Help my unbelief

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The longer pilgrims walk on the journey of life towards eternity, the more they realize how much they are lacking to make (and certainly complete) that journey.

We are far from perfect.
We are far from strong.
We are far from wise.
We are far from patient.
We are far from content.

We are far from trusting and believing the way we should.

Mark 9 shows me several lessons. Lessons for a pilgrim who is looking in faith, but who often realizes that my “looking” is dimmed. I believe, but help my unbelief.

The highs and lows of Mark 9. The transfiguration of Jesus, then descending the mountain to find a crowd arguing with the disciples. It didn’t take long for that mountain top experience to be plunged back into the realities of a broken world.

Immediately after the Mount of Transfiguration the scene moves from light to darkness, from glory to sin-wrecked lives. It was a descent from power to helplessness. Jesus’ disciples were at this point impotent in their opposition to Satan and in their ministry to a broken world.

Before Jesus heals a boy with an unclean spirit, a critical lesson on faith is presented.

The father of the boy, and the way he speaks to Jesus is what jumps out for me.

First, he brings the boy to Jesus. He comes at least with the knowledge that Jesus (“Teacher” as he calls him) can heal him (9:17).

Second, after explaining the dire situation of his son’s condition, he says, “if you can do anything, have compassion on us and help us.”

Most commentaries focus in on the “if you can” statement and seem to gloss over the request for compassion, mercy, and help. It seems that these words are a precursor to his next request.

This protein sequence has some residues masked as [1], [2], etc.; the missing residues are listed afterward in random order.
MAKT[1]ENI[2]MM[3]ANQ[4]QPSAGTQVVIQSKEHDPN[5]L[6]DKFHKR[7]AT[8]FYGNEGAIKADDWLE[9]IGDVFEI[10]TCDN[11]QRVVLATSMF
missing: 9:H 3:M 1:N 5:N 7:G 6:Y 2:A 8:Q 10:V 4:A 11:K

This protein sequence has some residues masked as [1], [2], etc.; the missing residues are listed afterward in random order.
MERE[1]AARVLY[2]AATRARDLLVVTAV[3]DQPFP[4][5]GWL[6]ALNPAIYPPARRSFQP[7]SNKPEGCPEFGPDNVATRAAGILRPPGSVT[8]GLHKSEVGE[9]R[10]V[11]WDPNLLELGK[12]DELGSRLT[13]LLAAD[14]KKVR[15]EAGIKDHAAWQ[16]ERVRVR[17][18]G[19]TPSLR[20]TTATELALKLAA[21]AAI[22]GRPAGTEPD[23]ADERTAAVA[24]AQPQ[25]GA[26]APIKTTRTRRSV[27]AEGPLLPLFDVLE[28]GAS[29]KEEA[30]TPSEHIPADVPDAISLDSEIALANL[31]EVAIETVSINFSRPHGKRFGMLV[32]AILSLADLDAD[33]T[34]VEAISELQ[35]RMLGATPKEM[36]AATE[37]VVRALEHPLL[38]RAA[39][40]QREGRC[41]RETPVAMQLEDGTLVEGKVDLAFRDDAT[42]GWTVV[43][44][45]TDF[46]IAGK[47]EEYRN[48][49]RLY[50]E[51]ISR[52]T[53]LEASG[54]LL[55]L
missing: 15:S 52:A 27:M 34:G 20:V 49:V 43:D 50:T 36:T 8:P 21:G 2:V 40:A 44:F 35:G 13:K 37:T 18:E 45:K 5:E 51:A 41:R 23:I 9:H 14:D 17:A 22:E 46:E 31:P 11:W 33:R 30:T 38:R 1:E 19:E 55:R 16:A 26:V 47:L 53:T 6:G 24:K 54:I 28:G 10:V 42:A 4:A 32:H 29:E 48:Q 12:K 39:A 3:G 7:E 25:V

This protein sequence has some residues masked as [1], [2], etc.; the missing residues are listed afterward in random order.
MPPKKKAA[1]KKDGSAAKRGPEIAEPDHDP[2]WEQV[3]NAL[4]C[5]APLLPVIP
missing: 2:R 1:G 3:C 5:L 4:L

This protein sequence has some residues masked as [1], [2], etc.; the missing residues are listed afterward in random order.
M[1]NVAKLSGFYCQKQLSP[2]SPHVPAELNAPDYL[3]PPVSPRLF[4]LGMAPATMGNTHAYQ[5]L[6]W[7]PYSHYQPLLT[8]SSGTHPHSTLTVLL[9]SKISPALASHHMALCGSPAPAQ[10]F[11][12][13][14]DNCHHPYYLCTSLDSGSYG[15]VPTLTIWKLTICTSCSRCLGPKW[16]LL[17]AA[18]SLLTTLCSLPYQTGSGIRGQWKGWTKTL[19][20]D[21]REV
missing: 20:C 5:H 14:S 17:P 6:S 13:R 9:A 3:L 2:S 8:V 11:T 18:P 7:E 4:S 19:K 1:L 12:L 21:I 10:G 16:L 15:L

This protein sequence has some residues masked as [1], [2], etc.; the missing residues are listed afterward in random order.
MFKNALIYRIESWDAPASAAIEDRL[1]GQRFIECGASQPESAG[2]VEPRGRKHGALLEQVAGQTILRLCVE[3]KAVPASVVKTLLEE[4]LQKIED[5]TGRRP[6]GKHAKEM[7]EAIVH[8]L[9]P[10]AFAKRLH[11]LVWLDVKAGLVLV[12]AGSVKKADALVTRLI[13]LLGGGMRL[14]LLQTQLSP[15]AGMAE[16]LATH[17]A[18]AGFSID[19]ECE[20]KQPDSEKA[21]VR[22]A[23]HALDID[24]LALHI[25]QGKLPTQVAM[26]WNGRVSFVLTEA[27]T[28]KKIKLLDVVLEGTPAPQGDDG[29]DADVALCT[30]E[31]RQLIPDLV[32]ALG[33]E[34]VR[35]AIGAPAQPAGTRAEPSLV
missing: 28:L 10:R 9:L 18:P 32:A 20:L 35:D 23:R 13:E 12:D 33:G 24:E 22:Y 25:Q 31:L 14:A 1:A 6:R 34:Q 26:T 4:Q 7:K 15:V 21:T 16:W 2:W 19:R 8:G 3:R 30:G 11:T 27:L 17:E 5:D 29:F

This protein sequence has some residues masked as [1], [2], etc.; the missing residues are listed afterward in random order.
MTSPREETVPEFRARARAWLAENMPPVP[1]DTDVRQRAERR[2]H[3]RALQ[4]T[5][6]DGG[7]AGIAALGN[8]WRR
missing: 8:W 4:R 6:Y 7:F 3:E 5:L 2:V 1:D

Third then, the father responds to Jesus’ words that basically say, “I can, but do you believe I can is the question?” Mark says that the father wastes no time (“immediately”), he cries out, “I believe; help my unbelief!”

Here is an honest man, one of the most transparent characters in the Bible. His faith was trembling, imperfect, but real!

A faith which declares itself publicly, and at the same time recognizes its weaknesses and pleads for help, is a real faith.

My imperfect faith (I cannot fool myself into thinking I always trust, always believe with a perfect faith) is at different times mixed with belief and unbelief. This man’s plea acknowledges that without God we cannot believe as we ought to believe.

Trials in life seem to bring out our imperfections. Trials in life seem to heighten our understanding of our weaknesses. Trials in life bring us to new experiences with the power of God to sustain us, uphold us, work in us and through us.

The father’s “if you can” statement and Jesus’ reply also teaches me that God’s capability is not at issue: “Everything is possible for him who believes” (9:23). This affirmation does not mean that faith can accomplish anything but that those who have faith “will set no limits to the power of God.”

Jesus healed the boy, even though the father of the boy showed faulty (and admitted it) faith. This is not the typical pattern in the gospels or in our typical thinking of how God answers prayer.

Lord, I come daily to you declaring that I am in need of mercy. My faith and trust is far from perfected, but you know that well. You know me perfectly, and you still love me. Thank you for your power that is beyond my comprehension. Thank you that your knowledge is perfect (of the past, present, and future) and that your goodness permeates everything that you are doing, have done, and will do. Help me to believe in you even when the life before me is full of unknowns, questions, and messes that are beyond my comprehension. You have me right where you want me.

One comment

  1. Such wonderfully honest writing, brother. Of Paul’s struggles N.T. Wright wrote, “He had sometimes been tempted to wonder whether he had been wasting his time… He played it through the mental loop of Isaiah 49. He carried on through heartache and collapse, but also through moments of great encouragement and celebration.”


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